Macy’s Posts Lower Sales; Cuts Forecast
Retailer reports decline in profit as traditional department stores struggle to attract shoppers
Macy’s Inc. said sales declined in the third quarter, and it lowered its guidance for the year, highlighting the struggle to attract shoppers to traditional department stores.
Adding to the negative drumbeat were Nordstrom Inc. JWN 1.09% and Gap Inc., GPS -0.37% which reported lower sales after the market closed.
At Macy’s, comparable sales, which typically measure sales at stores open at least a year, fell 3.5% including licensed departments in the period that ended Nov. 2. Excluding licensed departments, comparable sales dropped 3.9%.
The retailer said it now expects comparable sales to fall 1% to 1.5% for the fiscal year, more than an earlier range of flat to 1% growth. Macy’s also lowered its guidance for total sales and adjusted earnings for the year.
Macy’s Chief Executive Jeff Gennette said in an interview that consumer spending remained strong. He attributed the results to the late arrival of cold weather tempering demand for fall goods, continued softness in spending by international tourists and a steeper-than-expected sales decline at Macy’s stores in lower-tier malls.
He added that department stores still had an important role to play in retailing, but said there is room for improvement. “We need to give customers new reasons to shop,” he said.
Macy’s joined Kohl’s Corp. and J.C. Penney Co. in reporting weaker results ahead of the key holiday shopping season, a sign that department stores continue to struggle even as other retailers have figured out how to succeed in a rapidly changing landscape marked by a shift to online shopping.
Sales at Nordstrom’s full-price department stores fell 4.1% in the quarter but rose 1.2% at its off-price Rack stores. Comparable-store sales at the Gap brand fell 7% on top of a 7% decline the year earlier. The company’s CEO recently stepped down after several quarters of soft sales, and Gap in the process of spinning off its Old Navy brand.
All is not gloomy though. Walmart Inc., Target Corp. and TJ Maxx parent TJX Co s. all reported strong results.
According to David Berman, the president of research firm Berman Capital, consumer spending picked up compared with the summer quarter. Of the retailers that have reported results so far, overall sales excluding Amazon.com Inc. increased 2.3%, while inventories were up 2.8%. It is a healthy sign when inventory grows in line with sales, Mr. Berman said.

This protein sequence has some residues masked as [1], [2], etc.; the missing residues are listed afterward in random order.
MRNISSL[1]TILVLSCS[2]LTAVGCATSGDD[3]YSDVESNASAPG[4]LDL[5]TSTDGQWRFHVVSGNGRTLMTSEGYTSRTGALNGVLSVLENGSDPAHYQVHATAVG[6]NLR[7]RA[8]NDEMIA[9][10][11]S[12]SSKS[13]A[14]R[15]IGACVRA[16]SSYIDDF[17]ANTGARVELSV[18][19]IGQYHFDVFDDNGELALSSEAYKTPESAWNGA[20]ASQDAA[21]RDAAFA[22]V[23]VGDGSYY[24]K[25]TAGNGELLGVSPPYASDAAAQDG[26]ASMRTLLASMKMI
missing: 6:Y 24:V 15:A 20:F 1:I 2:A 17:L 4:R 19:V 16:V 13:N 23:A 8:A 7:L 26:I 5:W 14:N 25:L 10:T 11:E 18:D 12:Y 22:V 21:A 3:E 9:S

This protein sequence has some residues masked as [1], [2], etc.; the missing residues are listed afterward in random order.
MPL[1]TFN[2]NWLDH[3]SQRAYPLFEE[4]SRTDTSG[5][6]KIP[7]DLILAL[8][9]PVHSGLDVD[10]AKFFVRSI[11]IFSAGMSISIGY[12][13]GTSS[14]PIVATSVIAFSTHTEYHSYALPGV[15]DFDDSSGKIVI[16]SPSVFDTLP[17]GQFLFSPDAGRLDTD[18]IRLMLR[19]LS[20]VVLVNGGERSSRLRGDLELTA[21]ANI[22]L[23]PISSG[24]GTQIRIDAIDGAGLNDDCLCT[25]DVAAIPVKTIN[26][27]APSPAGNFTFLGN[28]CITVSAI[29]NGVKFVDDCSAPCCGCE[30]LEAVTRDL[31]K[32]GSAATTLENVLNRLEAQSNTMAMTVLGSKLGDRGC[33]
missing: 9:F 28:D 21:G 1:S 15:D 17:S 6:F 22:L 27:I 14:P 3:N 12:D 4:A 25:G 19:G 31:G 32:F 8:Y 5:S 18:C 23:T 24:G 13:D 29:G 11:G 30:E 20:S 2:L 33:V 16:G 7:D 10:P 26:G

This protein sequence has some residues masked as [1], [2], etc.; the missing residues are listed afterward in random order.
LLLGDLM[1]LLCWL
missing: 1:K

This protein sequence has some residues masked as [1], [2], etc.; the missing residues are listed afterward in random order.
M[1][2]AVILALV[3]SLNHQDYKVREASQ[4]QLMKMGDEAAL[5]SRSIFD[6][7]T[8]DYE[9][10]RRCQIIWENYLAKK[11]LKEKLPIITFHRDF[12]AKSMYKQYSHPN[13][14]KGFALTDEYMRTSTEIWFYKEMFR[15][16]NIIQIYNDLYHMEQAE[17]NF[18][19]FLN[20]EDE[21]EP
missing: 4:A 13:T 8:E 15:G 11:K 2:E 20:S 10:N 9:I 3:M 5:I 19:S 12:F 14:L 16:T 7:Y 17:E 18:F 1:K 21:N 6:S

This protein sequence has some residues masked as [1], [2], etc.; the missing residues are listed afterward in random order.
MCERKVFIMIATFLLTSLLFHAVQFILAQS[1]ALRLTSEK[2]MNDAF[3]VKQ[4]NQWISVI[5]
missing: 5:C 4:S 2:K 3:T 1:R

That compares with the second quarter, when sales rose 1.6% while inventories jumped 5.2%. “What you are looking at is a stronger consumer,” Mr. Berman said.
Macy’s sluggish sales are due more to its own problems than a macro slowdown in spending, analysts said.
”The products it sells and the environments in which it sells them are not aligned with what consumers want,” said Neil Saunders, managing director of GlobalData Retail, a research firm.
The retail chain has been taking steps to transform its business, including upgrading its best stores, overhauling its men’s and women’s clothing departments and adding new concepts such as Story, which is curated around a theme that changes every few months. Mr. Saunders said these moves weren’t enough “to move the needle in any meaningful way.”
Part of Macy’s problem is that it has too many stores in lower-tier malls that are losing shoppers. Executives said sales in the weakest malls fell faster than they anticipated in the latest quarter.
The chain has been upgrading its top 150 stores located in stronger malls. Mr. Gennette said that half of Macy’s sales now comes from those locations, which Macy’s calls “magnet” stores.
Net sales totaled $5.17 billion in the quarter, down more than 4% from a year ago.
Profit fell to $2 million, from $62 million in the year-ago period on lower gains from asset sales and higher restructuring costs.
Macy’s shares, which are down 55% over the past year, closed down more than 2% at $14.67.
E-commerce sales also slowed in the quarter. Macy’s cited upgrades to checkout and navigation that disrupted the site during the period.
Macy’s didn’t follow rivals, including Kohl’s, in slashing prices during the period. Mr. Gennette said the decision cost the retailer some sales but kept margins from declining even more than they did.
He added that Macy’s was able to mitigate almost all of the extra costs related to tariffs on products imported from China in the period. It is working with suppliers to add more design details to products, which allows it to charge higher prices.